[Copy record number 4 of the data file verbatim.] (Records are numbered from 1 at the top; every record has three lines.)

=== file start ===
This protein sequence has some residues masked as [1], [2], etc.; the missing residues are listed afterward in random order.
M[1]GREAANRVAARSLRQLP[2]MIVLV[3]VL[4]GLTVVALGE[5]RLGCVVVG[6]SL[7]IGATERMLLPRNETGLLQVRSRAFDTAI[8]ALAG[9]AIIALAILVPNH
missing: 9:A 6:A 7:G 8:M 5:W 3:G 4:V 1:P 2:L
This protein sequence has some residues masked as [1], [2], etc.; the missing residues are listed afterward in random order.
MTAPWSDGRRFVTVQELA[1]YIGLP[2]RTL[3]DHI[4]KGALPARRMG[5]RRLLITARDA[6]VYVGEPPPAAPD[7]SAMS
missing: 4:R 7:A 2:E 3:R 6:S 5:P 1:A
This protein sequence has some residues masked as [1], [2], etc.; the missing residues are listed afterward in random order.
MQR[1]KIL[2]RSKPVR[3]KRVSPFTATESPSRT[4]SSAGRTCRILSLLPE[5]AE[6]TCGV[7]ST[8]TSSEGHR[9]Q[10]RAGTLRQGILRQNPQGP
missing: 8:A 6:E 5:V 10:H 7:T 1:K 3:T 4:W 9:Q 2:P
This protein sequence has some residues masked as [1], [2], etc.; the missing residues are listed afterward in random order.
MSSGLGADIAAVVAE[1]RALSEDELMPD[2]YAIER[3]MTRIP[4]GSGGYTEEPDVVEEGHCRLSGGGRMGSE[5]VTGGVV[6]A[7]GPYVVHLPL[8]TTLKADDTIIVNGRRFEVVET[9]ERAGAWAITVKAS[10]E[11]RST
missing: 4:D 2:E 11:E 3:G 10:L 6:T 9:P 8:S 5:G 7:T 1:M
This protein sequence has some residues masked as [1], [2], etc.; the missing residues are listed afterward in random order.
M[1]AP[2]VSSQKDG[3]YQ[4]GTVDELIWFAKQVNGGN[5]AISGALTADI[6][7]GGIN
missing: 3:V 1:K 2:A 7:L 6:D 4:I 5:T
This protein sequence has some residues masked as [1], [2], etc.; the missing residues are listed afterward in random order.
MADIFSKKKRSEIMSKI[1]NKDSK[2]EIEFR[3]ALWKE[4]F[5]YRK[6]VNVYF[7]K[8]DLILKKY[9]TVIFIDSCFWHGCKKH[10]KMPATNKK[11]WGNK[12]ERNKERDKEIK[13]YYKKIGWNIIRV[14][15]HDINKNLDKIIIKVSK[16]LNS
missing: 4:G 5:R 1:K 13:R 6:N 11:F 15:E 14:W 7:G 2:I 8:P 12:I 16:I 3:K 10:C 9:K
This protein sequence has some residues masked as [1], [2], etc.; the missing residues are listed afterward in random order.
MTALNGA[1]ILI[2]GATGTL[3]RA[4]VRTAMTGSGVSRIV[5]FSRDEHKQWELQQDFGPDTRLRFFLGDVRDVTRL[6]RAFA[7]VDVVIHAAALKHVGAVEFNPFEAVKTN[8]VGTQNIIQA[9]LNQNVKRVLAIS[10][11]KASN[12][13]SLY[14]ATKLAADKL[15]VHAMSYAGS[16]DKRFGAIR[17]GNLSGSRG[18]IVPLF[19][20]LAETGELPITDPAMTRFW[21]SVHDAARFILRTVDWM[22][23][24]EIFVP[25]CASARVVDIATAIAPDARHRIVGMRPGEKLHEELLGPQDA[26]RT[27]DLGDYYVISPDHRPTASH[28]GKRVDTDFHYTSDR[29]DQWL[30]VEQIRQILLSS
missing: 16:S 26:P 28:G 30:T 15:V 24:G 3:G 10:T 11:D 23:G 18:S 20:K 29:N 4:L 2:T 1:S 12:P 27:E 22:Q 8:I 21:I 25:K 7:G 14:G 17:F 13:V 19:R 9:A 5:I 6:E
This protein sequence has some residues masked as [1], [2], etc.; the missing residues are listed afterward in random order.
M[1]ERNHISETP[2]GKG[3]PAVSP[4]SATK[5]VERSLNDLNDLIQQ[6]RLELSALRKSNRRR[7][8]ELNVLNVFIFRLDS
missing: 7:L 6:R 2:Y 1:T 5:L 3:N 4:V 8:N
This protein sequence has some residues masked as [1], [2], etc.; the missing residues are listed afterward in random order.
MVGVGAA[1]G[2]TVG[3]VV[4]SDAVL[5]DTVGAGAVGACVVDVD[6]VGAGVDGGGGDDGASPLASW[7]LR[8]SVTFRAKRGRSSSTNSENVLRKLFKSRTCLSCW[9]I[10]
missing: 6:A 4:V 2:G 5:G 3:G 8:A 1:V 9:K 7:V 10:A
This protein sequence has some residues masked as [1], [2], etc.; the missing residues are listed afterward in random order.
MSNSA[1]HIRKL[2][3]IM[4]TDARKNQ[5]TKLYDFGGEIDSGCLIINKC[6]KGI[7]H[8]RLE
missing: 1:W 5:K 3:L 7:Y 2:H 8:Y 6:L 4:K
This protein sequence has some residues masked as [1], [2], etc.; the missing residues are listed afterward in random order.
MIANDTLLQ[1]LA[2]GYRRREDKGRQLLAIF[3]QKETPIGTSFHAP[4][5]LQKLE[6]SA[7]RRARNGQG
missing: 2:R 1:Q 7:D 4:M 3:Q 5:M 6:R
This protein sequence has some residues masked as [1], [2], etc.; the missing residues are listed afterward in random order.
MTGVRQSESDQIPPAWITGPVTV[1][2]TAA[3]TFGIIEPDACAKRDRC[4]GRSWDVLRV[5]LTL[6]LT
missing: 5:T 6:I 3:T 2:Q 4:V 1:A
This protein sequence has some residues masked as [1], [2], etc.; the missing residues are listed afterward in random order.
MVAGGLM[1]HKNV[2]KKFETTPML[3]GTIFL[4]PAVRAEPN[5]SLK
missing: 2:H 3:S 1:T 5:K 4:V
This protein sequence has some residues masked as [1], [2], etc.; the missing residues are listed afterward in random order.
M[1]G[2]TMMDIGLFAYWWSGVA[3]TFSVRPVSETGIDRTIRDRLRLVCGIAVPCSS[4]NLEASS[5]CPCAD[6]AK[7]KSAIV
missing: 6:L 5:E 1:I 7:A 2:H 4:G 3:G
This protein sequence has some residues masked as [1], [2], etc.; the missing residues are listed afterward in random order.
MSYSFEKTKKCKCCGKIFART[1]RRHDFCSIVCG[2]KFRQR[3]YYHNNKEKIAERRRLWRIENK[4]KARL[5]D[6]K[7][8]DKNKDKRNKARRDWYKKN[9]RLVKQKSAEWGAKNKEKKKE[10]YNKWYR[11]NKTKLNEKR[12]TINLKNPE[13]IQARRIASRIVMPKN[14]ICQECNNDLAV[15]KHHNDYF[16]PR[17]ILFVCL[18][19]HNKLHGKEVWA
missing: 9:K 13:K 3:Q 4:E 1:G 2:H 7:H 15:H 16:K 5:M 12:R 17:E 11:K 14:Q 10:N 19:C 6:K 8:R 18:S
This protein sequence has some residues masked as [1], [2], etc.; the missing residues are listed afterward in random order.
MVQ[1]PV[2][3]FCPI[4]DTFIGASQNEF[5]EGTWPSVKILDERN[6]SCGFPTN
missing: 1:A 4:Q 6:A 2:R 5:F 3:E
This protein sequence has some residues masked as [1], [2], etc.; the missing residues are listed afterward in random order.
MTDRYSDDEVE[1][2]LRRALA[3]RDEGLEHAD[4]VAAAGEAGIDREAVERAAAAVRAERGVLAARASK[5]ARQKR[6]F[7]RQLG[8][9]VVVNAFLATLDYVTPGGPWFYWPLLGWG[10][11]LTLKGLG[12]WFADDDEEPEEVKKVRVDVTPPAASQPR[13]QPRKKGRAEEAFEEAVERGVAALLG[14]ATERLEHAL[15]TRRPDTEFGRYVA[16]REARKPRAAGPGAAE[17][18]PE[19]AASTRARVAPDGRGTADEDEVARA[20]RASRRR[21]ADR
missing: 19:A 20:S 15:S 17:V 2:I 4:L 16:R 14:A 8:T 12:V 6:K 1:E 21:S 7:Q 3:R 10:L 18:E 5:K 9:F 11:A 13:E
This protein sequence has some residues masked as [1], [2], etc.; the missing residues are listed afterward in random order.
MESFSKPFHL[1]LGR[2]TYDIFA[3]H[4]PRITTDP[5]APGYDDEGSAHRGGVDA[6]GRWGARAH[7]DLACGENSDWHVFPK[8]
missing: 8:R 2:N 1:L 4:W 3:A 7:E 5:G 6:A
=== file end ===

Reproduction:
This protein sequence has some residues masked as [1], [2], etc.; the missing residues are listed afterward in random order.
MSSGLGADIAAVVAE[1]RALSEDELMPD[2]YAIER[3]MTRIP[4]GSGGYTEEPDVVEEGHCRLSGGGRMGSE[5]VTGGVV[6]A[7]GPYVVHLPL[8]TTLKADDTIIVNGRRFEVVET[9]ERAGAWAITVKAS[10]E[11]RST
missing: 4:D 2:E 11:E 3:G 10:L 6:T 9:P 8:S 5:G 7:T 1:M